A national survey from the Federal Reserve Bank of Atlanta found that employers expect the number of work from home days to triple after the pandemic. That shift is likely to be more acute in California than in other parts of the country because the state’s industry mix (e.g. tech and professional services) is generally more adaptable to remote work. Facebook and Google have said they plan to offer more flexible work from home arrangements through 2021 and beyond. Twitter said it will allow staff to work from home permanently if they wish.
But while more and more California companies will compete for talent by offering work-from-home perks, it’s unlikely a huge chunk of the workforce will be completely untethered from the office. Google just bought more office space in several cities, and many firms believe some employee to employee interaction to be essential. Plus, many office tenants are locked into long-term commercial leases.
“All of these tech companies have built these campuses to try to maximize interaction, and they expect to grow their employee head counts,” said Bellisario.
Other California-based companies have seized on remote working to simply relocate their headquarters out of state entirely. In the last nine months Oracle, Hewlett Packard and perhaps most symbolically commercial real estate company CBRE have trumpeted plans to jump to Texas.
Companies that have helped fueled the jobs-housing imbalance besetting California cities could have a much smaller California footprint post pandemic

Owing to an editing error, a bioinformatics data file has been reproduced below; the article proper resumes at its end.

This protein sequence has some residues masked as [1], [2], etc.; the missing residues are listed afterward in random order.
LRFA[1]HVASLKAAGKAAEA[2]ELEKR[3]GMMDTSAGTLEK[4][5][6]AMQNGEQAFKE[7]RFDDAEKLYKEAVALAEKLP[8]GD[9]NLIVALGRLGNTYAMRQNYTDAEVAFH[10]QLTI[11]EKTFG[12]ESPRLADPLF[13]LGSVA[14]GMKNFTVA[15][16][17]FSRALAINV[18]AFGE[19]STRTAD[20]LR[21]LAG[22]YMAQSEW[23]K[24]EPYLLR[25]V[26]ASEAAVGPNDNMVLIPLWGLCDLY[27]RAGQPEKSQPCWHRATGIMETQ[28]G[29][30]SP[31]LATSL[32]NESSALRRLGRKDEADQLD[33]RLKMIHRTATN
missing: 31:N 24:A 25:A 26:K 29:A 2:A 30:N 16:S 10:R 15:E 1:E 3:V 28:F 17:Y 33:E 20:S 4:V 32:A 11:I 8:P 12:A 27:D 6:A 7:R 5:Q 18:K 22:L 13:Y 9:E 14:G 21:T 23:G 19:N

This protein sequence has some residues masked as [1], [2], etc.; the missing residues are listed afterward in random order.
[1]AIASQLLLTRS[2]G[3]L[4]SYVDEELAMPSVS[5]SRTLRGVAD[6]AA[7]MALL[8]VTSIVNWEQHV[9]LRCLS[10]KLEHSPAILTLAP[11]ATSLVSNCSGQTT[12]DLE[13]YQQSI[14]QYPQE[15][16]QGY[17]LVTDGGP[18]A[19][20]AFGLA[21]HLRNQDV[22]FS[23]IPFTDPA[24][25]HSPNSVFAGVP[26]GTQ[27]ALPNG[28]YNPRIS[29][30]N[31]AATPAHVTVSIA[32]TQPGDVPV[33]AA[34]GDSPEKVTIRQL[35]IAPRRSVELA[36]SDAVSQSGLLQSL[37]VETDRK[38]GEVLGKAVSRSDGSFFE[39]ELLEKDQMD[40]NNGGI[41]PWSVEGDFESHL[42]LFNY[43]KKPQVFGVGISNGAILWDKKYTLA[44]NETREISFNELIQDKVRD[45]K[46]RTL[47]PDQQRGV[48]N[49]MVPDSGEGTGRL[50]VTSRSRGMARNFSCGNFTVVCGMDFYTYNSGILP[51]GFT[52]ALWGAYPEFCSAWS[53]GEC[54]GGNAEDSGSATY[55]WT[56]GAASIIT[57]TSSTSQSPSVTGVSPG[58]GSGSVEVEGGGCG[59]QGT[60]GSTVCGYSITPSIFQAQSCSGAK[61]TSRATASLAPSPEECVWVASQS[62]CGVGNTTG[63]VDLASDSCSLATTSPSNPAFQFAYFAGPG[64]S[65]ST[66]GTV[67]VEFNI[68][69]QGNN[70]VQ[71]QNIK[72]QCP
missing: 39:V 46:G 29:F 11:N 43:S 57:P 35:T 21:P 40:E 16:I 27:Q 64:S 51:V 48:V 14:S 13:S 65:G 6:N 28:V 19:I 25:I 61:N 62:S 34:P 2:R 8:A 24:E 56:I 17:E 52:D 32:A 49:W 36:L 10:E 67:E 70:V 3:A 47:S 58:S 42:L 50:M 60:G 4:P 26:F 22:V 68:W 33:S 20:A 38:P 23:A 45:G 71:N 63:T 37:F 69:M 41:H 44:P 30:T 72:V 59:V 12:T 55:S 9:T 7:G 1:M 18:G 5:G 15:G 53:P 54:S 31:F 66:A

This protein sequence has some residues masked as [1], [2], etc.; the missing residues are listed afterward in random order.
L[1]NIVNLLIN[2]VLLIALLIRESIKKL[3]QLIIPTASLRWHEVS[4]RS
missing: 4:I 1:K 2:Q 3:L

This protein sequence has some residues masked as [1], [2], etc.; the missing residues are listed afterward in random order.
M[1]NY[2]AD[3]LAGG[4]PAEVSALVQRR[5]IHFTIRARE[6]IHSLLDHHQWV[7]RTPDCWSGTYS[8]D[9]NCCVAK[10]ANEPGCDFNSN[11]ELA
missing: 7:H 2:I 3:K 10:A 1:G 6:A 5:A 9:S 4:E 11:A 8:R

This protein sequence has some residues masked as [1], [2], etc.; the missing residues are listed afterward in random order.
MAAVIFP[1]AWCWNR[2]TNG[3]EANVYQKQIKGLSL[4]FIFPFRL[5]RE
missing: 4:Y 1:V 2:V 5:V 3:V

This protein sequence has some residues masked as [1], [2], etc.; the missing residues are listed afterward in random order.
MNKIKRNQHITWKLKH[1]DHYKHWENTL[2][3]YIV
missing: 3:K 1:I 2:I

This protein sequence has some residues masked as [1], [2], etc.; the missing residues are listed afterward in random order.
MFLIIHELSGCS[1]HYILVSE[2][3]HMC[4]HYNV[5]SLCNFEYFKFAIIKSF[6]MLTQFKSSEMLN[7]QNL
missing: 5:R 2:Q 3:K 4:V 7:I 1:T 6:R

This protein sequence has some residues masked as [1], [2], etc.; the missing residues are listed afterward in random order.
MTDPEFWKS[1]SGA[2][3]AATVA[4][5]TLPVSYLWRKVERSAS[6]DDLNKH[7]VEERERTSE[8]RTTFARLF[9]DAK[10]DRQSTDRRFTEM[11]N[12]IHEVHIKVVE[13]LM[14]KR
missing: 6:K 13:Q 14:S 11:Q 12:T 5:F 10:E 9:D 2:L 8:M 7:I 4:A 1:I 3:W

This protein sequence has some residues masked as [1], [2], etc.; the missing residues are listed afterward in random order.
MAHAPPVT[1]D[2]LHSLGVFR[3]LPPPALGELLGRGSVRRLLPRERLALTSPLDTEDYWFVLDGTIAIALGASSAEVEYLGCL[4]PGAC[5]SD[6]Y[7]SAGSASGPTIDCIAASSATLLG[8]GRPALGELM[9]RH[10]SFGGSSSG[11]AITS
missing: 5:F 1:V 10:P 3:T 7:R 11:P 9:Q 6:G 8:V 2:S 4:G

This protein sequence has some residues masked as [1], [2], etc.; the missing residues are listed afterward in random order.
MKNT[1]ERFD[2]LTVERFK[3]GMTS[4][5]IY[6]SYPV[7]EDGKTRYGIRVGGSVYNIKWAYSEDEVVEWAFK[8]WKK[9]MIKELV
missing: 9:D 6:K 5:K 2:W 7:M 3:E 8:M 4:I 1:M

Won’t people just work from home more in cities once bars and restaurants and the other great things about cities open again?
Louis Mirante, legislative director for California YIMBY (Yes In My Backyard), thinks so.
While he acknowledges there may be some marginal out-migration from denser urban centers because of telecommuting, he argues Californians will still want to live in apartments in major cities because of the professional and social benefits conferred by urban life.
“If you use price as a signal as to where people want to live, it’s still in places like San Francisco or Oakland,” said Mirante. “If you look at where price is telling economists where folks want to live, it’s still dense, urban areas.”
Even after the post-pandemic price drop, at $2,377 for a two-bedroom the median rent in San Francisco is still the most expensive of any major city in the country, according to Apartment List.
But while urbanists like Mirante remain confident that demand for denser housing environments will rebound once people aren’t scared to share apartment building elevators anymore, there is evidence to suggest that the pandemic has unleashed a desire for more space that will outlast the virus.
Many of the homebuyers sending single-family-home prices across the state skyrocketing are millennials who, now in their 30s, are taking advantage of record-low interest rates to finally buy a house. While the suddenly pressing need for a backyard where a COVID puppy can happily frolick is the proximate reason, younger would-be homebuyers are also looking for the spare bedroom they can convert to a home office when telecommuting more frequently in the future.